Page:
3. There are limited or no side effects to such growth using scaffolds.

1.1 Growth based on scaffolds is the only basis/technique behind 3D- printing organs

3D printing allows for the layer-by-layer construction of a particular organ structure to form a cell scaffold. Source: Wiki

This illustrates that scaffolding is the primary technique used in 3D printing organs to combine a set of layers to construct the organ and thus validating the sub-claim and the claim that “The stem cells will use this man-made scaffold as a guide to grow in the right way”

1.2. Stem cells can develop into a specific cell type in an adult person, from brain tissue to muscle to bone depending on the scaffold.

The underlying principle behind Tissue Engineering is as follows:

Scaffolds mimic the extracellular matrix of the native tissue, recapitulating the in vivo milieu and allowing cells to influence their own microenvironments. They usually serve for at least one of the following purposes: allow cell attachment and migration(1), deliver and retain cells and biochemical factors(2), enable diffusion of vital cell nutrients and expressed products(3), exert certain mechanical and biological influences to modify the behaviour of the cell phase(4). Source

A combination of purposes 1 and 4 validates with the following classification of stem cells validates the subclaim:

There are two kinds of stem cells: Adult stem cells and embryonic stem cells.

An adult stem cell is thought to be an undifferentiated cell, found among differentiated cells in a tissue or organ. The adult stem cell can renew itself and can differentiate to yield some or all of the major specialized cell types of the tissue or organ. The primary roles of adult stem cells in a living organism are to maintain and repair the tissue in which they are found. Source

Adult stem cells cannot be grown easily in vitro and are thought to have a limited replicative capacity. Embryonic stem cells (ESCs), derived from the embryos, on the other hand, are renowned for their ability to divide indefinitely and their capacity to differentiate into most, if not all, of the tissues of the body. Source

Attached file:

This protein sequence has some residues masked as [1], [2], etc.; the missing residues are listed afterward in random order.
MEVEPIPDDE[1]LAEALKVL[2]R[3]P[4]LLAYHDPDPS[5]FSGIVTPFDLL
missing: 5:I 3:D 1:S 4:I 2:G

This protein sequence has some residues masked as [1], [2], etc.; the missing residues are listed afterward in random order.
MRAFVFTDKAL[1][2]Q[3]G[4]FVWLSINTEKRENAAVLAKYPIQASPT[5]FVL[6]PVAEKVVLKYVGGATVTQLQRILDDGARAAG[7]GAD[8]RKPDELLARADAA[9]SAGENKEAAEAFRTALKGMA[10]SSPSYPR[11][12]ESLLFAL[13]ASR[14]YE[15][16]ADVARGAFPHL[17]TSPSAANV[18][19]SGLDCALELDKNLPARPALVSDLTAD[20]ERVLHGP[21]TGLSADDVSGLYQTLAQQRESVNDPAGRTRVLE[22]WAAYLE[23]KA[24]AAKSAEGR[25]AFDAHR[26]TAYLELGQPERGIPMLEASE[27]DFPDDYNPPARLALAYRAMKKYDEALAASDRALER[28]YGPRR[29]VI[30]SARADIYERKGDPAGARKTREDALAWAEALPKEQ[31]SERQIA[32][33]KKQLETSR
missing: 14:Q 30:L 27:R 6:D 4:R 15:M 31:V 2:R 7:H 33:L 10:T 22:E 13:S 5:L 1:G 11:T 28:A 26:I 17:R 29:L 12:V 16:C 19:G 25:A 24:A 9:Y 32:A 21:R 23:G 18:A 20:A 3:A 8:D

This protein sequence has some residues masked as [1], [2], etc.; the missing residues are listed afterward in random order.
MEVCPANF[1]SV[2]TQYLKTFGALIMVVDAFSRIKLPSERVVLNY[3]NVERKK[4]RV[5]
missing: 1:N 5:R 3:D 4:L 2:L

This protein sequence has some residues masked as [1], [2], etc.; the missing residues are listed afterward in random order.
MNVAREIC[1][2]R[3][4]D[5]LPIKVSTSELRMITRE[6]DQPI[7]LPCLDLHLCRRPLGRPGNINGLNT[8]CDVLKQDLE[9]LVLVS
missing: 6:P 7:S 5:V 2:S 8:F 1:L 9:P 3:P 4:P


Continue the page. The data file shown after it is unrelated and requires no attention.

Thus, embryonic cells can grow into specific cell types through tissue engineering and thus validates the sub-claim and the claim that “The stem cells will use this man-made scaffold as a guide to grow in the right way”

1.3 There are limited or no side effects to such growth using scaffolds.

Source: The scaffold provides the environment. The cell will meet another cell growing in another part of the scaffold or the scaffold itself. And they will "know" if they have to duplicate again or stop.

Making a scaffold is complex. There is still research going on about the best material for scaffolds. But of the lot, biomaterials chosen for scaffolding are usually based on:

(I) Biocompatibility: Cells must adhere, function normally, and migrate onto the surface and eventually through the scaffold and begin to proliferate before laying down new matrix. After implantation, the scaffold or tissue engineered construct must elicit a negligible immune reaction in order to prevent it causing such a severe inflammatory response that it might reduce healing or cause rejection by the body.

(ii) Biodegradability: The objective of tissue engineering is to allow the body’s own cells, over time, to eventually replace the implanted scaffold or tissue engineered construct. Scaffolds and constructs, are not intended as permanent implants. The scaffold must therefore be biodegradable so as to allow cells to produce their own extracellular matrix. The by-products of this degradation should also be non-toxic and able to able to exit the body without interference with other organs.

(III) Mechanical properties

(IV) Scaffold architecture

Points (I) and (II) are considered in design to support the hypothesis behind the sub-claim and claim that “The stem cells will use this man-made scaffold as a guide to grow in the right way


I definitely agree that a bigger survey pool would result in more accurate results, unfortunately after digging deeper I couldn’t find any other sources with a wider consumer base. Almost all the other sources I’ve found references back to lendedu’s survey.